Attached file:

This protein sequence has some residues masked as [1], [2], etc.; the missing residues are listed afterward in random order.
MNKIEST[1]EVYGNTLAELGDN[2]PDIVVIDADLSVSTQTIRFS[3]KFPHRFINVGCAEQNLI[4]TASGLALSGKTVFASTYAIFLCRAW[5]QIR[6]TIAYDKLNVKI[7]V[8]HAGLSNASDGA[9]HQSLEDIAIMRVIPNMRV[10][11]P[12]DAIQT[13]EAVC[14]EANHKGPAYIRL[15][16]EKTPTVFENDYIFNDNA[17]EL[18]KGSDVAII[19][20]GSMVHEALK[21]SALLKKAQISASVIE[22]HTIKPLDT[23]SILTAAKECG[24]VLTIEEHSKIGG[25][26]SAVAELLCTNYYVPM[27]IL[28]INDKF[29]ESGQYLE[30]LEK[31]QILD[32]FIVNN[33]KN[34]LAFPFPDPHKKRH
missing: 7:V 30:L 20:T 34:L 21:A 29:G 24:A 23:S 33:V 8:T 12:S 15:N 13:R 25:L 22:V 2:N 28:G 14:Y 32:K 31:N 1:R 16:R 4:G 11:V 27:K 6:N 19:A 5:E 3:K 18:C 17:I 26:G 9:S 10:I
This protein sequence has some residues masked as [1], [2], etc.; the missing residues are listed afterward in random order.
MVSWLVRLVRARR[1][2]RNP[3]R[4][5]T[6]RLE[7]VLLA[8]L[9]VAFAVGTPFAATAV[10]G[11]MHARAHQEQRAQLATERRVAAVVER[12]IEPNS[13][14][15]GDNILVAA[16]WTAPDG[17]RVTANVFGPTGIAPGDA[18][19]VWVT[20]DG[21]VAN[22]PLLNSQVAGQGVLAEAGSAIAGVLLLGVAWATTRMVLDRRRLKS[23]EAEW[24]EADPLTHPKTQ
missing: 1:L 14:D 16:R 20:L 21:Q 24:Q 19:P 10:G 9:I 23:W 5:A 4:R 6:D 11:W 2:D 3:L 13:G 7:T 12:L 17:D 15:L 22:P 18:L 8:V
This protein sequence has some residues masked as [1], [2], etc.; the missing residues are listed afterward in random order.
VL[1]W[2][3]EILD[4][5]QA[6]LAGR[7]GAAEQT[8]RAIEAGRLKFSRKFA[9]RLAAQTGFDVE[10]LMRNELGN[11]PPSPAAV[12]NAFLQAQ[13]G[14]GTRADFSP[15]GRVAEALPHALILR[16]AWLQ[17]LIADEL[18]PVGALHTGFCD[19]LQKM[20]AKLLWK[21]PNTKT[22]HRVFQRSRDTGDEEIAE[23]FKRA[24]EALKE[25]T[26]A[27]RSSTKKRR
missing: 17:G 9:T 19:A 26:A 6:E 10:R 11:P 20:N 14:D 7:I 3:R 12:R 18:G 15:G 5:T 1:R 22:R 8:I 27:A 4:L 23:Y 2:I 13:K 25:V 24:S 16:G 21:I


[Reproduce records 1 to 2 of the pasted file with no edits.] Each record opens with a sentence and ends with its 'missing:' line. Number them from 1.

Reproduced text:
This protein sequence has some residues masked as [1], [2], etc.; the missing residues are listed afterward in random order.
MNKIEST[1]EVYGNTLAELGDN[2]PDIVVIDADLSVSTQTIRFS[3]KFPHRFINVGCAEQNLI[4]TASGLALSGKTVFASTYAIFLCRAW[5]QIR[6]TIAYDKLNVKI[7]V[8]HAGLSNASDGA[9]HQSLEDIAIMRVIPNMRV[10][11]P[12]DAIQT[13]EAVC[14]EANHKGPAYIRL[15][16]EKTPTVFENDYIFNDNA[17]EL[18]KGSDVAII[19][20]GSMVHEALK[21]SALLKKAQISASVIE[22]HTIKPLDT[23]SILTAAKECG[24]VLTIEEHSKIGG[25][26]SAVAELLCTNYYVPM[27]IL[28]INDKF[29]ESGQYLE[30]LEK[31]QILD[32]FIVNN[33]KN[34]LAFPFPDPHKKRH
missing: 7:V 30:L 20:T 34:L 21:A 29:G 24:A 23:S 33:V 8:T 12:S 15:N 13:R 25:L 22:V 2:N 28:G 14:Y 32:K 31:N 1:R 16:R 4:G 11:V 27:K 6:N 19:A 5:E 3:K 18:C 17:I 26:G 9:S 10:I
This protein sequence has some residues masked as [1], [2], etc.; the missing residues are listed afterward in random order.
MVSWLVRLVRARR[1][2]RNP[3]R[4][5]T[6]RLE[7]VLLA[8]L[9]VAFAVGTPFAATAV[10]G[11]MHARAHQEQRAQLATERRVAAVVER[12]IEPNS[13][14][15]GDNILVAA[16]WTAPDG[17]RVTANVFGPTGIAPGDA[18][19]VWVT[20]DG[21]VAN[22]PLLNSQVAGQGVLAEAGSAIAGVLLLGVAWATTRMVLDRRRLKS[23]EAEW[24]EADPLTHPKTQ
missing: 1:L 14:D 16:R 20:L 21:Q 24:Q 19:P 10:G 9:I 23:W 5:A 4:R 6:D 11:W 2:D 3:L 13:G 7:T 12:L 17:D 15:L 22:P 18:L 8:V